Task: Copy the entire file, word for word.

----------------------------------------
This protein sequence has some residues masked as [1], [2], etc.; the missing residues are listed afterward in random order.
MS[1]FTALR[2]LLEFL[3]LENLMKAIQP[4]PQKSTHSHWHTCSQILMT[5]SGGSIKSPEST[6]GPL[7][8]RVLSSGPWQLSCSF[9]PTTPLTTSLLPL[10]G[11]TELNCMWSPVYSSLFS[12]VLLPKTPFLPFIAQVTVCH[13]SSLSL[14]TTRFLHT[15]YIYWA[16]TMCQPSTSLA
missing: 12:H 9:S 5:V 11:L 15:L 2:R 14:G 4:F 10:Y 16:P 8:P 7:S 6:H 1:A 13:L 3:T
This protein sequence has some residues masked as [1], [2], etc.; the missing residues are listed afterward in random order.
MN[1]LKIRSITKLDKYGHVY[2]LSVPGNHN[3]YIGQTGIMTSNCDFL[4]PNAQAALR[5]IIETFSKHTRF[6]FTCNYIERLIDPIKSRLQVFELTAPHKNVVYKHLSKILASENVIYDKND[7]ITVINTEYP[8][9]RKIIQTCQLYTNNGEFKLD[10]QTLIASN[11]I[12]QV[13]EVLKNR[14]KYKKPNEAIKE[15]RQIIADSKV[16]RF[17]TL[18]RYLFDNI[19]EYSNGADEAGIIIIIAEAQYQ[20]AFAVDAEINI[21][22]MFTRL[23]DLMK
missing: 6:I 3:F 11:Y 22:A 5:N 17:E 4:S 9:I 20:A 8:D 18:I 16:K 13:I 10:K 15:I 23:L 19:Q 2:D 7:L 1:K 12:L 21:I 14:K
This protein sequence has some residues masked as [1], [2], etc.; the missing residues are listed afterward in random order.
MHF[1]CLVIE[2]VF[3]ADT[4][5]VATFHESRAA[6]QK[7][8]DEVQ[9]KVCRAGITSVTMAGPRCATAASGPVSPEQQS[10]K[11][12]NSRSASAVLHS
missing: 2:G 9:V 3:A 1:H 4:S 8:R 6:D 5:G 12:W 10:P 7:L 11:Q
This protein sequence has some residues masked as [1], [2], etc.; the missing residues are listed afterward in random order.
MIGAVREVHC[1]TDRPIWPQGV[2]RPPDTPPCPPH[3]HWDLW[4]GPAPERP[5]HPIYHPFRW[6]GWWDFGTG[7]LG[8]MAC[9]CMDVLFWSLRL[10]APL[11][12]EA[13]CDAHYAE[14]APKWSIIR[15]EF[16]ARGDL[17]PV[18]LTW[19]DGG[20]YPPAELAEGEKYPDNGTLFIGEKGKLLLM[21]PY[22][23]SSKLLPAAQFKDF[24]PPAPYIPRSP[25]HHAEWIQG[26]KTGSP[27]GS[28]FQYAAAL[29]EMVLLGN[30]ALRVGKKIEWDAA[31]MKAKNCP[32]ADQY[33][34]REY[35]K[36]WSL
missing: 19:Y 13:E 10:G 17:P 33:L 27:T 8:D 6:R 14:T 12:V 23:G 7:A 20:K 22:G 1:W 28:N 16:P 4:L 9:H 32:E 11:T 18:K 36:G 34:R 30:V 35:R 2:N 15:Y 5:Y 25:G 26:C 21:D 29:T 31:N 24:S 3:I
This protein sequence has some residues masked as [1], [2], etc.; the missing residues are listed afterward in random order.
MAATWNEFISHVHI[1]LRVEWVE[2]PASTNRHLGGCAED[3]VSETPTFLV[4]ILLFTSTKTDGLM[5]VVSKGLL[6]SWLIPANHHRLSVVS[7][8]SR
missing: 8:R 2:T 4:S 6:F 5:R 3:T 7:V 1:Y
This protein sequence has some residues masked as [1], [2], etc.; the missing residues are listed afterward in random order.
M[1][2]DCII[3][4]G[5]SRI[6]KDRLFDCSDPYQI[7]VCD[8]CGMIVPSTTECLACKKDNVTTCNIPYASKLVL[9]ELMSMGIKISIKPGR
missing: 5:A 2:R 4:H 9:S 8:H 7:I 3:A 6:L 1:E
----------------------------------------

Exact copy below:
This protein sequence has some residues masked as [1], [2], etc.; the missing residues are listed afterward in random order.
MS[1]FTALR[2]LLEFL[3]LENLMKAIQP[4]PQKSTHSHWHTCSQILMT[5]SGGSIKSPEST[6]GPL[7][8]RVLSSGPWQLSCSF[9]PTTPLTTSLLPL[10]G[11]TELNCMWSPVYSSLFS[12]VLLPKTPFLPFIAQVTVCH[13]SSLSL[14]TTRFLHT[15]YIYWA[16]TMCQPSTSLA
missing: 12:H 9:S 5:V 11:L 15:L 2:R 14:G 4:F 10:Y 16:P 8:P 7:S 6:H 1:A 13:L 3:T
This protein sequence has some residues masked as [1], [2], etc.; the missing residues are listed afterward in random order.
MN[1]LKIRSITKLDKYGHVY[2]LSVPGNHN[3]YIGQTGIMTSNCDFL[4]PNAQAALR[5]IIETFSKHTRF[6]FTCNYIERLIDPIKSRLQVFELTAPHKNVVYKHLSKILASENVIYDKND[7]ITVINTEYP[8][9]RKIIQTCQLYTNNGEFKLD[10]QTLIASN[11]I[12]QV[13]EVLKNR[14]KYKKPNEAIKE[15]RQIIADSKV[16]RF[17]TL[18]RYLFDNI[19]EYSNGADEAGIIIIIAEAQYQ[20]AFAVDAEINI[21][22]MFTRL[23]DLMK
missing: 6:I 3:F 11:Y 22:A 5:N 17:E 4:S 9:I 20:A 8:D 18:I 16:K 13:I 10:K 15:I 23:L 19:Q 2:D 7:L 1:K 12:L 21:I 14:K
This protein sequence has some residues masked as [1], [2], etc.; the missing residues are listed afterward in random order.
MHF[1]CLVIE[2]VF[3]ADT[4][5]VATFHESRAA[6]QK[7][8]DEVQ[9]KVCRAGITSVTMAGPRCATAASGPVSPEQQS[10]K[11][12]NSRSASAVLHS
missing: 2:G 9:V 3:A 1:H 4:S 8:R 6:D 5:G 12:W 10:P 7:L 11:Q
This protein sequence has some residues masked as [1], [2], etc.; the missing residues are listed afterward in random order.
MIGAVREVHC[1]TDRPIWPQGV[2]RPPDTPPCPPH[3]HWDLW[4]GPAPERP[5]HPIYHPFRW[6]GWWDFGTG[7]LG[8]MAC[9]CMDVLFWSLRL[10]APL[11][12]EA[13]CDAHYAE[14]APKWSIIR[15]EF[16]ARGDL[17]PV[18]LTW[19]DGG[20]YPPAELAEGEKYPDNGTLFIGEKGKLLLM[21]PY[22][23]SSKLLPAAQFKDF[24]PPAPYIPRSP[25]HHAEWIQG[26]KTGSP[27]GS[28]FQYAAAL[29]EMVLLGN[30]ALRVGKKIEWDAA[31]MKAKNCP[32]ADQY[33][34]REY[35]K[36]WSL
missing: 19:Y 13:E 10:G 17:P 33:L 27:T 8:D 6:R 14:T 12:V 23:G 7:A 20:K 22:G 1:W 28:N 16:P 4:L 9:H 32:E 11:T 18:K 36:G 34:R 30:V 35:R 2:N 15:Y 5:Y 25:G 26:C 21:D 29:T 31:N 24:S 3:I
This protein sequence has some residues masked as [1], [2], etc.; the missing residues are listed afterward in random order.
MAATWNEFISHVHI[1]LRVEWVE[2]PASTNRHLGGCAED[3]VSETPTFLV[4]ILLFTSTKTDGLM[5]VVSKGLL[6]SWLIPANHHRLSVVS[7][8]SR
missing: 8:R 2:T 4:S 6:F 5:R 3:T 7:V 1:Y
This protein sequence has some residues masked as [1], [2], etc.; the missing residues are listed afterward in random order.
M[1][2]DCII[3][4]G[5]SRI[6]KDRLFDCSDPYQI[7]VCD[8]CGMIVPSTTECLACKKDNVTTCNIPYASKLVL[9]ELMSMGIKISIKPGR
missing: 5:A 2:R 4:H 9:S 8:H 7:I 3:A 6:L 1:E